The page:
Thermal Optics Glossary of Terms and Definitions
Thermal imaging riflescopes, binoculars and monoculars are some of the most advanced optics available to civilians. Many sportsmen and women may not be as familiar with the internal mechanics of thermal imaging as they are with traditional magnified hunting scopes. Thermal imaging isn’t cheap, so those looking to purchase thermal should become familiar with the specifications and features to make sure they purchase a unit that meets all their needs. To help you understand what thermal is and what we mean when we use certain terms when describing Pulsar thermal devices, we’ve provided this easy-to-understand glossary of thermal imaging terminology and definitions.
What is Thermal Imaging?
Thermal imaging technology reads heat signatures using infrared thermography to detect and “see” objects in any light environment—even total darkness.
How Does Thermal Imaging Work?
Thermal imagers use a microbolometer sensor consisting of resistive vanadium oxide or amorphous silicon film and a special Germanium lens to focus infrared light onto the microbolometer sensor. The vanadium oxide and amorphous silicon detect electrical resistance changes related to temperature. These changes in the temperature are converted into a very detailed temperature pattern of electrical signals called a thermogram. The thermogram is then sent to a signal processing unit that translates the information so you can see the image.
A microbolometer is a specific type of uncooled bolometer (a type of instrument that measures radiant energy) used in thermal imaging devices. The microbolometer is made of a range of pixels.
Germanium is a silver/gray/white metallic chemical element member of the carbon group. Infrared waves can pass through it and it has a high refractive index and low optical dispersion.
A pixel is the smallest unit that makes up a digital image, they are either a dot or a square on your display screen.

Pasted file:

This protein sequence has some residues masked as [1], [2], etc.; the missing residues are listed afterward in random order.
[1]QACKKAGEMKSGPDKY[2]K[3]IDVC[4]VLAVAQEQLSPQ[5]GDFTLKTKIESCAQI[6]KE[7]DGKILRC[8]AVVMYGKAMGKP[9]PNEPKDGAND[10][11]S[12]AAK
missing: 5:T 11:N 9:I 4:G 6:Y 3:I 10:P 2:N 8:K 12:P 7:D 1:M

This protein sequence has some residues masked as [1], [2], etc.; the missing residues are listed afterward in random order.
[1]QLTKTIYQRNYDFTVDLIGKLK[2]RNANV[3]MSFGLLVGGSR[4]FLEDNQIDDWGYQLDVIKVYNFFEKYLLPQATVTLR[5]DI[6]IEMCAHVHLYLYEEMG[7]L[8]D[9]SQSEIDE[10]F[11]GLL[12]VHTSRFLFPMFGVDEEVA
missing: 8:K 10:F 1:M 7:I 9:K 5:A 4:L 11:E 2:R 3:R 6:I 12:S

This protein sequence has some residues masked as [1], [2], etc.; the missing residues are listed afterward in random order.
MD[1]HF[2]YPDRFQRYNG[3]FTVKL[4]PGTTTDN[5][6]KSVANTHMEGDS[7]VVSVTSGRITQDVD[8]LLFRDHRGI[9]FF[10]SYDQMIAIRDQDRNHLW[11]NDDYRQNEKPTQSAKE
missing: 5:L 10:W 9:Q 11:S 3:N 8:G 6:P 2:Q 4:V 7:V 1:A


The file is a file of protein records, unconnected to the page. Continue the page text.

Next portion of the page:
The pixel pitch refers to the amount of space between two pixels. It is measured in micrometers or microns from the center of one pixel to the next.
A micron is the unit of measurement of infrared radiation wavelengths, pixels are also measured in microns.
Infrared light or infrared radiation (IR) is a form of electromagnetic radiation produced when atoms absorb and then release energy. IR has longer wavelengths than visible light, so we typically can’t see it.
Heat is the transfer of internal energy from electromagnetic waves from one area to another.
Digital zoom increases the perceived magnification of the thermal or digital device. As digital zoom is applied, the central image is cropped and increased to match the same aspect ratio as the original image. The result is a zoomed-in view of the image of the target, but with a sacrifice in image quality. Higher resolution sensors will be able to achieve higher digital zoom ranges without significant loss of image quality. A low pixel pitch specification will also help maintain image quality when digital zoom is applied.
Frame rate is the frequency at which an imaging device produces consecutive images. Frame rate is depicted in hertz (Hz) which is one cycle per second. The higher the frame rate, the more motion is captured so images appear smoother. Generally, the human eye will not detect a significant difference in frame rate above 30 Hz. Higher frame rates, however, will enhance the details and clarity of fast-moving targets.
Electromagnetic radiation is described by its frequency, which we refer to as Hertz. A Hertz is one cycle per second.
The F/number of an optical system is the ratio of the focal length of the lens to the diameter of the front lens and determines the light gathering power of the lens which affects the sensitivity of the system. To have quality sensitivity, it must run a low f/number, typically 1.4 to 2. With a low f/number and a long focal length, thermal devices maintain high sensitivity with increased viewing range.
Focal length is the distance between the entrance lens and the area in the lens where gathered light comes to a point, designated in millimetres. The focal length directly effects how far you can see through your thermal device. Longer focal lengths mean a smaller field of view, but a longer detection range.
The Active-Matrix Organic Light-Emitting Diode (AMOLED) is a type of display made of LED and organic compounds used to light up pixels.
NUC (Non-Uniform Correction)
Pixel-to-pixel responsivity produces distortion called FPN (fixed-pattern noise.) Non-uniformity correction is an algorithm that fixes these distorted pixels.
Field of View
The field of view is the amount of space you see through your unit.
Are there terms not listed here that you would like defined? Tell us in the comment section and our product engineers will do their very best to answer you.